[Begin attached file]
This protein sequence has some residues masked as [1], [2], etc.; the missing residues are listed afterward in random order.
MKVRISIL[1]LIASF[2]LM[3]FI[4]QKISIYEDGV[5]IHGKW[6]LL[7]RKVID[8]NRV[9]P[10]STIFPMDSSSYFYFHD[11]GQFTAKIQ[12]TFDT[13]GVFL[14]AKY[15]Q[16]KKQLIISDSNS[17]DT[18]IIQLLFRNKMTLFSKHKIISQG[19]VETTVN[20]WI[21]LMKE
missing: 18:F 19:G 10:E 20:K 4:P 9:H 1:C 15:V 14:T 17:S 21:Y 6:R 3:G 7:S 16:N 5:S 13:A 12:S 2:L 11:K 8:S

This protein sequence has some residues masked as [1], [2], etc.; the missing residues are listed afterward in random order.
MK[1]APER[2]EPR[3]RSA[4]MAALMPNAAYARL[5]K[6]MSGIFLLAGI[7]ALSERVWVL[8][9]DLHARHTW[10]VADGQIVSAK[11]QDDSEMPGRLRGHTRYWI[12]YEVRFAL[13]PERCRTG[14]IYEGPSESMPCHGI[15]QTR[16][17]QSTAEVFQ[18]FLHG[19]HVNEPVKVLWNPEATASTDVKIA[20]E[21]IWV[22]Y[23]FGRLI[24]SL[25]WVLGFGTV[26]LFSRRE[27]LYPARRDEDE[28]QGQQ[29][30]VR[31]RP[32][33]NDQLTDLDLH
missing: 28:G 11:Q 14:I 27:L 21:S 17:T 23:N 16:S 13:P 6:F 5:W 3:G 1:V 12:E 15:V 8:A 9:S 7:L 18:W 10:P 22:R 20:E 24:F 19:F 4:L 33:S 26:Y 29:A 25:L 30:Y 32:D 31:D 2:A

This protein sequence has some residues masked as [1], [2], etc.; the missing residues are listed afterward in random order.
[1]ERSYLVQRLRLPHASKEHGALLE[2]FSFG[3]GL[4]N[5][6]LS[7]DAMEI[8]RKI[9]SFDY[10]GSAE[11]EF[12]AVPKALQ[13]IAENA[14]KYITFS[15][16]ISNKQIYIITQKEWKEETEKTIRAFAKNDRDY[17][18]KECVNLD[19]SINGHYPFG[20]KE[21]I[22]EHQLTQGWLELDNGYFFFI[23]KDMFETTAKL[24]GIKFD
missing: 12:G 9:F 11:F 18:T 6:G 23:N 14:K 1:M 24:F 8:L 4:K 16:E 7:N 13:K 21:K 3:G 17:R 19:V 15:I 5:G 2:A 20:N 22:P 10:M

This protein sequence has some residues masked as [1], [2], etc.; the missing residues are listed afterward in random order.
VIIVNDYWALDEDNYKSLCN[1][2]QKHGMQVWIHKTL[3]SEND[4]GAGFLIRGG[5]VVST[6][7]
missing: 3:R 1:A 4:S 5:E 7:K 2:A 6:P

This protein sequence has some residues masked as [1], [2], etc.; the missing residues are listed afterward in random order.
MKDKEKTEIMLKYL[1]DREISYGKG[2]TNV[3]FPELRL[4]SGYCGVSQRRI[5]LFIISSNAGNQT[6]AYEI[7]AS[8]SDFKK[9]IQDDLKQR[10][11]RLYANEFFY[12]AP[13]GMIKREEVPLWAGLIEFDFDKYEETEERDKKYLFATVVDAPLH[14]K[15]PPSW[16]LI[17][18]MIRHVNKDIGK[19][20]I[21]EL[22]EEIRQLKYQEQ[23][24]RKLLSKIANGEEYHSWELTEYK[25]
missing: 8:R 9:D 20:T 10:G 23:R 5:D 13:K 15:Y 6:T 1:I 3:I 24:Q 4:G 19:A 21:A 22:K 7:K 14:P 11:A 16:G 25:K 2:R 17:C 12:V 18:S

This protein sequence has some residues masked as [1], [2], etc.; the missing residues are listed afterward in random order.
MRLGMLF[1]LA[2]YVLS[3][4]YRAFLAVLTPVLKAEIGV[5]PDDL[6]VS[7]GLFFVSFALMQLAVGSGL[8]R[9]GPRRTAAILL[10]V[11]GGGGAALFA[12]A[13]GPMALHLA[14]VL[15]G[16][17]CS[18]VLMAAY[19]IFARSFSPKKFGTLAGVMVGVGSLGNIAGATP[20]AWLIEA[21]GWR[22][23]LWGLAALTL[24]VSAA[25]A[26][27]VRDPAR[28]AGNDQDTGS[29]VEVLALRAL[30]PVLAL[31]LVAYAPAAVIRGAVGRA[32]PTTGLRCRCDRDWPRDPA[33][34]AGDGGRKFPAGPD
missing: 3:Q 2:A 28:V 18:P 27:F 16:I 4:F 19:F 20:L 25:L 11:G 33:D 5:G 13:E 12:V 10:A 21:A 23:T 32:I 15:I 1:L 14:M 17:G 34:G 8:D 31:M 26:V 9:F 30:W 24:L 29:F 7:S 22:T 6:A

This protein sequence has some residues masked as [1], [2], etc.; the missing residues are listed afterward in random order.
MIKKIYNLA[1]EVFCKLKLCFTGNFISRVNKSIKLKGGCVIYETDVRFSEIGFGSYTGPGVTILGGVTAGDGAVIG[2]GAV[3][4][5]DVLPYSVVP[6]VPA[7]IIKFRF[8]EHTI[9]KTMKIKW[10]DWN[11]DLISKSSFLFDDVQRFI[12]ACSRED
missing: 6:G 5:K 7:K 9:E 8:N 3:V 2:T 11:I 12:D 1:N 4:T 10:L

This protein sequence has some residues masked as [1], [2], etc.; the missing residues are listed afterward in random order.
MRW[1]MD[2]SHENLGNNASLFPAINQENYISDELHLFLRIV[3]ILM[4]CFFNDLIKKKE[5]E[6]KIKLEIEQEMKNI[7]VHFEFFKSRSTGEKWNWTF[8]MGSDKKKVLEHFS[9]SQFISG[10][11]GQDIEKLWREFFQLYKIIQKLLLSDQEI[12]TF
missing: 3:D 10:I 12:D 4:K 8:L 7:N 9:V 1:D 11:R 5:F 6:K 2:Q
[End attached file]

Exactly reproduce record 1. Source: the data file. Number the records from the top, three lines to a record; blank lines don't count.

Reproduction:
This protein sequence has some residues masked as [1], [2], etc.; the missing residues are listed afterward in random order.
MKVRISIL[1]LIASF[2]LM[3]FI[4]QKISIYEDGV[5]IHGKW[6]LL[7]RKVID[8]NRV[9]P[10]STIFPMDSSSYFYFHD[11]GQFTAKIQ[12]TFDT[13]GVFL[14]AKY[15]Q[16]KKQLIISDSNS[17]DT[18]IIQLLFRNKMTLFSKHKIISQG[19]VETTVN[20]WI[21]LMKE
missing: 18:F 19:G 10:E 20:K 4:P 9:H 1:C 15:V 14:T 17:S 21:Y 6:R 3:G 7:S 16:N 5:S 13:A 12:S 2:L 11:K 8:S